Love on My Mind

Tracey Livesay

Love on My Mind is a unique contemporary romance where the hero has Asperger Syndrome and the heroine is a cross between Olivia Pope and CJ Cregg. Adam Bennett is a tech world wunderkind, but puts the future of his company at risk because of his complete aversion to public relations. In a bit of subterfuge, Adam’s COO hires Chelsea Grant to help prepare Adam for a huge product launch. The catch? She can’t tell him she’s in PR or that she’s been hired to help him. That’s where things get messy, sexy, and interesting.

Adam is no stranger to publicity. As the CEO of a major technology firm, he’s been part of his fair share of product launches and, unfortunately, has been the worst part of all of them. His Asperger’s makes social interactions difficult and press conferences are a hellscape of stress. He doesn’t understand why he has to answer questions about anything other than the product itself, despite everyone on his staff telling him that tech CEOs are public figures. They cite Zuckerberg and Jobs, but Adam isn’t buying it.

This leads to the aforementioned deception at the center of the story. When Chelsea is offered the job, she’s promised a promotion to partner of her firm and, essentially told all of her dreams will come true if she can just make sure that Adam does well at an upcoming launch. The product being launched, by the way, is a complete cultural game changer and so the pressure is really on to make sure the media coverage is about that and not about Adam melting down and behaving like a jerk in front of the press.

While the subterfuge makes her ethical hackles rise a little, Chelsea agrees to the brief and makes arrangements to insert herself in Adam’s life. Of course, things don’t go quite as she plans and the two of them have chemistry that practically melted my Kindle – which they act upon. And acting on that chemistry leads to love, which ensured I spent most of the book super nervous since Adam proclaims over and over and over again that he hates lying, hates liars, and places a premium on trust.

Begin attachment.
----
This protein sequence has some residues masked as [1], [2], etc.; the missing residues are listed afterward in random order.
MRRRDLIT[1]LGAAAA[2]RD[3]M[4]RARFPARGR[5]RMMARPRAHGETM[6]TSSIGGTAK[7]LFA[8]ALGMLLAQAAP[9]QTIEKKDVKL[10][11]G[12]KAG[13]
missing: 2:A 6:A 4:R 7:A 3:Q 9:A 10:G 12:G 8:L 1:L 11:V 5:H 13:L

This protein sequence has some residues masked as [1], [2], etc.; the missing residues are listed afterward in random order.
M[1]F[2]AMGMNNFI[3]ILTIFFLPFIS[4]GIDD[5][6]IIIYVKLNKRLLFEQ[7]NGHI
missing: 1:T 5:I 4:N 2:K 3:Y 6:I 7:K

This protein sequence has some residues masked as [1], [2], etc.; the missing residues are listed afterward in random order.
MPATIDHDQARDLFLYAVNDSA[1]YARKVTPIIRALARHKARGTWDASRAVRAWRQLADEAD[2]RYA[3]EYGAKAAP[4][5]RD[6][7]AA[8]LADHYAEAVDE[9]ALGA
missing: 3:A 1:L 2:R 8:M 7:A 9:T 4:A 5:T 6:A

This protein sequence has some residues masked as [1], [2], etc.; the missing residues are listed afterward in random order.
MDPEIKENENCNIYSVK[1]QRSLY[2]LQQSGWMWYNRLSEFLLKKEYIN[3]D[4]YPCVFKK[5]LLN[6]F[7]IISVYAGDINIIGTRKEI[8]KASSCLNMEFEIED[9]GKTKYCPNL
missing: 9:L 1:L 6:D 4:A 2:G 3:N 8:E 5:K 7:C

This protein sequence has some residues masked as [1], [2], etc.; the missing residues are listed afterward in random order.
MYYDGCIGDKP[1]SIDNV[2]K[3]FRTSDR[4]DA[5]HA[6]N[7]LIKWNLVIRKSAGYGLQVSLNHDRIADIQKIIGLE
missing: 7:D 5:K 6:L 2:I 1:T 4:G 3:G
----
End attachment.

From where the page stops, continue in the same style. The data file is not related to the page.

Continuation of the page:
Thankfully, he also places a premium on loyalty, friendship, and logic. When the whole situation becomes known, Adam’s friends and colleagues help him navigate the social waters and he and Chelsea get their happily ever after. I can imagine that for some readers, the lie as the base of the story is going to be a huge problem. As I said above, I was nervous for most of the book, but the resolution is not what I expected and helped ease a lot of the frustration I felt at certain points about the duplicity of the heroine. I’m honestly glad I read this book and glad I got to know these characters.

I’m not an expert or someone who lives on the autistic spectrum, but the portrayal of Adam’s Asperger’s seems accurate. I would love to hear from someone who is either of those things to know if Adam rang true to them, but as far as I’m concerned, the character works. Ms. Livesay is careful to let us know what parts of Adam’s life are carefully managed by learned behavior and what parts are overwhelming for him. We learn the reasons for Adam’s trust issues, which are more difficult for him to process than someone who is not on the spectrum.